Understanding a Money Market Account

September 5, 2008 · Posted in Finance, Money 


Money market accounts and money market funds are not the same thing. To understand the difference between both of them, it is best to start at understanding “money market”. Money Market is basically a generic term used to describe the market that banks and other financial establishments lend, borrow and trade money, Certificates of Deposit and other items.

The Money Market Account is basically a premium account, like a high interest savings account. Money Market Accounts are commonly just called an MMA. This Money Market Account shouldn’t be confused with the Money Market Fund. The Money Market Fund is basically an investment strategy that yields larger returns than a premium savings account. A Money market Account (MMA) can be opened very simply at just about any bank. The money kept in a Money Market Account will be invested, but the bank or financial institution does the investing and collects on the returns as well.

The money you invest in an MMA is usually placed into an investment like a CD or Certificate of Deposit, Treasury bill, or other safe financial instrument. These are all lower risk, short term investments. What is your benefit from allowing the financial institution to use your money? You benefit by receiving a premium interest rate that can occasionally be twice as high as a regular passbook account.

Like any other account with a bank, a Money Market Account from the bank is also insured by the FDIC (Federal Deposit Insurance Corporation) for up to one hundred thousand dollars. While you can find what seems like a better deal on a Money Market Account offered from a bigger corporation, keep in mind that the FDIC doesn’t insure those account as they do at a bank. If that corporation happens to file bankruptcy, your money is long gone.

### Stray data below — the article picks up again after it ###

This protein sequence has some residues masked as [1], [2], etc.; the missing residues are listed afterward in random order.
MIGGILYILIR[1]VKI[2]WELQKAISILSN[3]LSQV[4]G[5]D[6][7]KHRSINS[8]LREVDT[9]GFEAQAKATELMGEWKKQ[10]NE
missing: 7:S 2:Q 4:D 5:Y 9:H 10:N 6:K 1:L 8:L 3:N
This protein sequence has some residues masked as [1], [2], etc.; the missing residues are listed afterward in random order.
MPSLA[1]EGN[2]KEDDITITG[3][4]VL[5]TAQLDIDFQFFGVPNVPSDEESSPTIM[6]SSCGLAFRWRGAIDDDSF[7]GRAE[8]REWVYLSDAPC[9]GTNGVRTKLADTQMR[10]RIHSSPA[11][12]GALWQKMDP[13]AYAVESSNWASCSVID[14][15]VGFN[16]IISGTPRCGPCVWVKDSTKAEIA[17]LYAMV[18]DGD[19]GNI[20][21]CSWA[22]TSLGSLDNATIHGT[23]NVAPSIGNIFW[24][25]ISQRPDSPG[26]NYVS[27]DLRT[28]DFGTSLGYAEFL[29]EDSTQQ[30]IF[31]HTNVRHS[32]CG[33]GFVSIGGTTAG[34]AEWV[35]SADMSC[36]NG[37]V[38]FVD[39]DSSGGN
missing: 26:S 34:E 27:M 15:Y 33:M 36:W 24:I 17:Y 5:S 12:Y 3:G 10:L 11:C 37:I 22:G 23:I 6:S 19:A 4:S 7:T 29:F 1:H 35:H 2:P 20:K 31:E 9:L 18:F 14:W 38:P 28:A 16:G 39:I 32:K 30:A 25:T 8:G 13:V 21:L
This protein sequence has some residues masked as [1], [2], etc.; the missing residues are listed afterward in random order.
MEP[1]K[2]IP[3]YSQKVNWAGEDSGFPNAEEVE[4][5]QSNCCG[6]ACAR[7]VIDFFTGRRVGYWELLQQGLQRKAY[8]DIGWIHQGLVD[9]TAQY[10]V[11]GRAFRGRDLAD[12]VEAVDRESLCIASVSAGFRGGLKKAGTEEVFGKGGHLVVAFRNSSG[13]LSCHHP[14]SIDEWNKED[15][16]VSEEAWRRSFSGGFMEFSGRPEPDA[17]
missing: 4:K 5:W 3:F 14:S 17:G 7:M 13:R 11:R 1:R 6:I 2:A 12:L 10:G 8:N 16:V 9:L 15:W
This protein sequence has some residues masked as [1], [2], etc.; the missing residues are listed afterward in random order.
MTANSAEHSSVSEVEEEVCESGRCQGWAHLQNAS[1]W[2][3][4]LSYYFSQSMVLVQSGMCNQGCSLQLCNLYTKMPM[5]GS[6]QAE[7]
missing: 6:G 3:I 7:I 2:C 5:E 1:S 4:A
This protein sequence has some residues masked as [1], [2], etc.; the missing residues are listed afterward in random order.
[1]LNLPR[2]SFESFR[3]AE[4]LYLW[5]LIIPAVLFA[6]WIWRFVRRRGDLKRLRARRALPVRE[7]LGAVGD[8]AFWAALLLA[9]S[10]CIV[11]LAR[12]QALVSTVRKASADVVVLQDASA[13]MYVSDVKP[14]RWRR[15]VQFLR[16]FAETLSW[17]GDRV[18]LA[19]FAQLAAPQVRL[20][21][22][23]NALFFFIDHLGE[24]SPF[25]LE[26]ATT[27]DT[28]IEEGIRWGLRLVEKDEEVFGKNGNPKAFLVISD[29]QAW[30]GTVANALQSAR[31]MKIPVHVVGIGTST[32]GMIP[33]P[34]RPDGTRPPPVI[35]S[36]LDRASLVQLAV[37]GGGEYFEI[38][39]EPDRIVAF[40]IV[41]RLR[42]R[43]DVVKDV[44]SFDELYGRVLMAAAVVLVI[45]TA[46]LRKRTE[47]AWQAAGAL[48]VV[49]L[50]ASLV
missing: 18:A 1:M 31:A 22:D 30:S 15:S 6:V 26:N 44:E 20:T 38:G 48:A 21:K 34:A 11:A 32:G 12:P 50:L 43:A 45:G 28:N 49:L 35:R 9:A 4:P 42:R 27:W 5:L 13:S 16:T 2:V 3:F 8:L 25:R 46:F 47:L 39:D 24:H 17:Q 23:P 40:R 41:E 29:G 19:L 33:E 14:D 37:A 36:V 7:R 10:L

Although Money Market Accounts have a decent lower risk investment, you might want to remember that because it is an investment, there are some restrictions. Your money is less liquid that it would be in a regular savings account. Also, Money Market Accounts usually require both a minimum deposit as well as a maintained minimum balance. Interestingly enough, although you are able to make withdrawals from your Money market Account, there is a limit to how many you can make in a month’s time frame. You also can’t withdraw an amount, or combination of amount that would cause the balance in the Money Market Account to fall below the minimum. If you do, there are usually penalties.

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